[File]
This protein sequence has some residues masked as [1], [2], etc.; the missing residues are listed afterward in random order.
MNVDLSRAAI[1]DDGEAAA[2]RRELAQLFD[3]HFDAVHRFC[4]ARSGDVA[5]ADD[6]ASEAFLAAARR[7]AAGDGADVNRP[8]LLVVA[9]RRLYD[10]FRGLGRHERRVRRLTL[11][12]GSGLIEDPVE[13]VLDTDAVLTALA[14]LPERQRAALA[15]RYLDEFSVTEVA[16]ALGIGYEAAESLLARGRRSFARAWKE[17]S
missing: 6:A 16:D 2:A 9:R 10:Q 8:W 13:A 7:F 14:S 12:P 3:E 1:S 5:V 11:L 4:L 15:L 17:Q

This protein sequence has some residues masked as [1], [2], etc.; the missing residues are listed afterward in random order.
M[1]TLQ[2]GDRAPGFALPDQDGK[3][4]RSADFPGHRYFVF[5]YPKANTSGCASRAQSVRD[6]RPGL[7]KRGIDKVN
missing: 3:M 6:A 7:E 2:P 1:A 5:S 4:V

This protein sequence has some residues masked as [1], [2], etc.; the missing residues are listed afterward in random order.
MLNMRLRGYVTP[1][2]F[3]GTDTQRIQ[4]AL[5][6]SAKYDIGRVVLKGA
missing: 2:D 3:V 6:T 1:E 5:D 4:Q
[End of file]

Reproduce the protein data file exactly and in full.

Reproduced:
This protein sequence has some residues masked as [1], [2], etc.; the missing residues are listed afterward in random order.
MNVDLSRAAI[1]DDGEAAA[2]RRELAQLFD[3]HFDAVHRFC[4]ARSGDVA[5]ADD[6]ASEAFLAAARR[7]AAGDGADVNRP[8]LLVVA[9]RRLYD[10]FRGLGRHERRVRRLTL[11][12]GSGLIEDPVE[13]VLDTDAVLTALA[14]LPERQRAALA[15]RYLDEFSVTEVA[16]ALGIGYEAAESLLARGRRSFARAWKE[17]S
missing: 6:A 16:D 2:A 9:R 10:Q 8:W 13:A 7:F 14:S 12:P 3:E 1:S 5:V 11:L 4:L 15:L 17:Q

This protein sequence has some residues masked as [1], [2], etc.; the missing residues are listed afterward in random order.
M[1]TLQ[2]GDRAPGFALPDQDGK[3][4]RSADFPGHRYFVF[5]YPKANTSGCASRAQSVRD[6]RPGL[7]KRGIDKVN
missing: 3:M 6:A 7:E 2:P 1:A 5:S 4:V

This protein sequence has some residues masked as [1], [2], etc.; the missing residues are listed afterward in random order.
MLNMRLRGYVTP[1][2]F[3]GTDTQRIQ[4]AL[5][6]SAKYDIGRVVLKGA
missing: 2:D 3:V 6:T 1:E 5:D 4:Q